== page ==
The Slavia ultras and the Red Action wedge twirl red and white scarves at one another from their opposing corners of the ground. Their team has been well beaten tonight but still the Ultras from Praha can bring themselves to stomp and bob and sing. The PA plays the Jam - 'A Town Called Malice' - but there's not been all that much rancour tonight. Just those frequent showers of petals in this footballing nirvana.

Outside the ground, the evening has an air of bonfire night about it. There's a chill without but you've been warmed inside and the embers of tonight will see you through to Anfield. The red lights on the cranes around the site of the old stadium could be the glowing tips of burnt out sparklers as you approach them on your way home from this awesome firework display. We're on our way. we're on our way...

There are no disruptions on the journey home. Everything is easier now; even the writing.

L.U.V. on y'all,


Hear Bob read extracts from his diary of the 2007-08 season, "The Road to Moscow"!!

Bobcasts now available at iTunes!!

Bobcasts now available at Jellycast!!

Tuesday, 23 October 2007


Monday 7th May, 1984: Wimbledon 1, Gillingham 3

Telling stories is telling lies. I submit the piece about the Red Action march that took place before the Bolton game to The Gooner. Much to my surprise and delight, they seem to like it and might even put it up on the Online version. In his emailed reply, Kevin Whitcher, the man who is so recklessly about to place the good reputation of his excellent publication on the line, points out a minor flaw in the article, one that he says he'll correct with an editorial aside. I've only misheard the chant that's given my article its title. My fellow gooners were not singing 'roll away', but 'we're on the way'. "It's from Paint your Wagons", Kevin adds, almost apologetically. You know: "I talk to the trees, but they don't listen to me..." He must feel as if he's just been communicating with a tree himself.

This is the most glaring of the several errors I have made and far outsrips the other gaffes and goofs that have been committed to paper or sent spinning through the ether. I've attributed to Chelsea an FA Cup they didn't win and to Andorra a draw they did not earn. As if that weren't enough, I somehow manage to confuse a player we didn't even buy (Willy Sagnol) with one we did (Bacary Sagna). Oh, that last one's been amended in the text; now there's only the recording of my voice saying Sagnol when I'm talking about Sagna echoing tinnily in a couple of pairs of ears around the globe to bear witness to that inadvertent lie. Like some chiselling soviet apparatchik, I've personally overseen the erasure of that particular affront to the Ministry of Truth. The face of the "unperson" Sagnol has been chipped from the manhole cover of history; there is no longer any conflict with the official version of events.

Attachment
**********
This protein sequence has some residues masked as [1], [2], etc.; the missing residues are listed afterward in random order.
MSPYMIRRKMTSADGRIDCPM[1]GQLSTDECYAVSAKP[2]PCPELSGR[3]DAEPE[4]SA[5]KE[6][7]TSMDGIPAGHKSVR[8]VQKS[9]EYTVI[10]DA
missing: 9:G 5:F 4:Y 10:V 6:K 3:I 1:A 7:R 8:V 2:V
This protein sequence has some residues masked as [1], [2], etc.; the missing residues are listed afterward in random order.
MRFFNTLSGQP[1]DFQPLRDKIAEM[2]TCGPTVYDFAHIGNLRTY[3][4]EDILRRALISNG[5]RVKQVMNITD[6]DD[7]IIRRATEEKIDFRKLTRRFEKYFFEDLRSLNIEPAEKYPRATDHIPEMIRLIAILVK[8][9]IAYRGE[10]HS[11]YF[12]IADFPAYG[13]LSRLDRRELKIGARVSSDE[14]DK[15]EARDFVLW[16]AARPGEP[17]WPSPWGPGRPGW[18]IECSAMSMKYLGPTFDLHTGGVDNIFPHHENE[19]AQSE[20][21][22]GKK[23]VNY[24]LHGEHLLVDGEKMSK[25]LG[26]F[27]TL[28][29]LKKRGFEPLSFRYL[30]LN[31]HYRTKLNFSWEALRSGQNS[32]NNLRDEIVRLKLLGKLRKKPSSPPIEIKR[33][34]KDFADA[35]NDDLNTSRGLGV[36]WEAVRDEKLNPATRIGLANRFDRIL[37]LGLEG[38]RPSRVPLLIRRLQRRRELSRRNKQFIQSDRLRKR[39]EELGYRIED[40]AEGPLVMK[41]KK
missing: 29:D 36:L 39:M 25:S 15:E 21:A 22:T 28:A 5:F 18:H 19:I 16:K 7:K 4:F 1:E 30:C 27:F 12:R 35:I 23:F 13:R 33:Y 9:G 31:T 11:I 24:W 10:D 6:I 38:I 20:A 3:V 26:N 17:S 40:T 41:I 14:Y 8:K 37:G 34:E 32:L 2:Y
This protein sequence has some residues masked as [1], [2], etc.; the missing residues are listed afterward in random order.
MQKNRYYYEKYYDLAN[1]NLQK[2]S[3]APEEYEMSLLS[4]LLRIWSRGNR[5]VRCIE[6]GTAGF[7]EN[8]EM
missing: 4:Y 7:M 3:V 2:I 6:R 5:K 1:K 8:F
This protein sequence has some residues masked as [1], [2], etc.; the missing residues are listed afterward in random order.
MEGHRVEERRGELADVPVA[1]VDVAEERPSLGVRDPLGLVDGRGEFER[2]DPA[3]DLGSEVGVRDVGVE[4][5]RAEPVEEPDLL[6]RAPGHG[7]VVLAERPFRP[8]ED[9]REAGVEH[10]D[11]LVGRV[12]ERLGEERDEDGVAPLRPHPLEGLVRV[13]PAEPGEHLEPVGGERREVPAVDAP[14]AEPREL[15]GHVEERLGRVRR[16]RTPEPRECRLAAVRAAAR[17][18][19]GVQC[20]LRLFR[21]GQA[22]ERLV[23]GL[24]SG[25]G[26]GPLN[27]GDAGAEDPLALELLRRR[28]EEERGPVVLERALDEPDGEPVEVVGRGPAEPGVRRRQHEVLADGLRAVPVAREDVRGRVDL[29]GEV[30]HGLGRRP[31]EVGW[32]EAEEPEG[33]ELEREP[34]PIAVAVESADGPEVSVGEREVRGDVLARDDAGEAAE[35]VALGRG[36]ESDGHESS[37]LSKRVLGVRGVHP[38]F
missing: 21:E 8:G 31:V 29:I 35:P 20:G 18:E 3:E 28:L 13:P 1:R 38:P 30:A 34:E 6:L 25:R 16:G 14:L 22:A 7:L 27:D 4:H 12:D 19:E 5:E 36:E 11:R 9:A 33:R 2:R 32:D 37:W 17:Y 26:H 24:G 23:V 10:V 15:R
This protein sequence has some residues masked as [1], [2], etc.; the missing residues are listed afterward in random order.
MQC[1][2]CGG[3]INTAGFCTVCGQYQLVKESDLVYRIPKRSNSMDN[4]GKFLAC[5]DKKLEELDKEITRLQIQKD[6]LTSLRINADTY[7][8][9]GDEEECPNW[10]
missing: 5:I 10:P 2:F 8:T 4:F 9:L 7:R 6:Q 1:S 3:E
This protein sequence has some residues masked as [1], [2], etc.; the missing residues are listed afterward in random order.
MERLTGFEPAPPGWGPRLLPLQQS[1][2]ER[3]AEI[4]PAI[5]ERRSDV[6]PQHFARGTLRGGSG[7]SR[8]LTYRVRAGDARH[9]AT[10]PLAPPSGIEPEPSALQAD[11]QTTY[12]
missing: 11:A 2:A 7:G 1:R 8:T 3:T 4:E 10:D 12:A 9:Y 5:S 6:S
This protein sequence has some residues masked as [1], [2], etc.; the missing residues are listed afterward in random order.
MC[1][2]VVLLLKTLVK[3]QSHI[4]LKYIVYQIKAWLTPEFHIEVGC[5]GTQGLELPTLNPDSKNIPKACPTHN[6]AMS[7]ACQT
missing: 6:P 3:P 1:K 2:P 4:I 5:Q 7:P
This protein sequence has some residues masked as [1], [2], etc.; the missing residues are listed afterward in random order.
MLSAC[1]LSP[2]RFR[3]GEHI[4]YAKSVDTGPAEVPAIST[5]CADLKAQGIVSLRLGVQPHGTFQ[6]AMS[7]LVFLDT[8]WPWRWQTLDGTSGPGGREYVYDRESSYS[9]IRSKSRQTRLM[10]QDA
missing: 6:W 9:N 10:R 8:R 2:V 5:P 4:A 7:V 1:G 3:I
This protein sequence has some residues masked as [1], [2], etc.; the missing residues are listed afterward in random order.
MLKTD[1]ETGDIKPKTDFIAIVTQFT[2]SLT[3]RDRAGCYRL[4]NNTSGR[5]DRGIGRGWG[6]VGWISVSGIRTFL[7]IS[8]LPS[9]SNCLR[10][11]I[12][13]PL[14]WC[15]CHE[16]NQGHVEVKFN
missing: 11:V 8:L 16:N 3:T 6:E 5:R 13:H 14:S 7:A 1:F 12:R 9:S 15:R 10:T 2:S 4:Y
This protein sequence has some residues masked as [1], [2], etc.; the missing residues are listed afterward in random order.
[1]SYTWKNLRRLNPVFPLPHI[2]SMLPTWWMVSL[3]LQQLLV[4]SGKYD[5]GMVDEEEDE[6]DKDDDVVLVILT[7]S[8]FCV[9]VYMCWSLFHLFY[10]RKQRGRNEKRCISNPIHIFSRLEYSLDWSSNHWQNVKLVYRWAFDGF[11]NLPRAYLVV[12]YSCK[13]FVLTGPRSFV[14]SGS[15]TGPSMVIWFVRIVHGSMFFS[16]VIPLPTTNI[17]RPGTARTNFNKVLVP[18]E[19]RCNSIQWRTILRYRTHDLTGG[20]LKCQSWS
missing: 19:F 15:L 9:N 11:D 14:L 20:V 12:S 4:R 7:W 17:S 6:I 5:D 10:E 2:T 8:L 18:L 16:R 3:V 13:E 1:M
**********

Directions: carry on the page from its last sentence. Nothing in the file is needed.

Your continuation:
They used to do that - chip people's names and faces and so on off the manhole covers or lamposts or whatever it was that they had previously adorned - in the former soviet bloc. A friend of mine saw them doing it in Albania. If you went to that country in the 1960s, they'd trim your hair at the border if it fell below the line of your collar. Even your hair could not be trusted if you came there from the west. All true, all part of a history that is itself no more; only the witnesses to it as it happened remain, the ones who watched as the faces and the names were one by one removed. That's one game the soviets did lose; and history, as we know, belongs only to the victors.

You can trace it all back to Heroditus, I suppose. To some he was the "father of history", to others "the father of lies"; you may even wonder if there is really any distinction to be made at all. But there needs to be, doesn't there? Otherwise, it all goes a bit 1984.

1984. I need to test a memory of that year as I experienced it, not as Orwell imagined it in his book. I've not long left Wimbledon School of Art having failed to complete the foundation course I'd enrolled for in autumn 1983. I'm now working at Space Studios, a rehearsal and recording space (although that makes it sound considerably grander than it really was) under the railway arches at the tip of Twickenham Green. If my memory can be trusted, I'm sat there one weekday evening with Eddie Taylor, a friend from art school who has stayed on to finish the course I dropped out of to work here. We're listening to a game on the radio. Wimbledon are playing for a place in the first division. They've made their way up through the leagues from the Conference in successive season, so this, for them, is quite a big game.

Eddie is actually a gooner - and not a lapsed one as I still am back then. He goes to Plough Lane when he's not at Highbury watching the Arsenal with his surreal and madcap Dad. He may even be sat there unbeknownst to me, somewhere in the Emirates tonight for the Slavia Prague game; sat somewhere among the sixty thousand or so, older, wiser but wearing that same red and white scarf.

So, that's the memory; the two of us sitting in a sack cloth walled bunker, a spaghetti soup of microphone and guitar leads at our feet, listening to the radio as the Dons strain to reach the top flight accompanied by the muted throb and plod of an aspiring bass guitar. But did it really happen? Can I trust that prole memory of mine?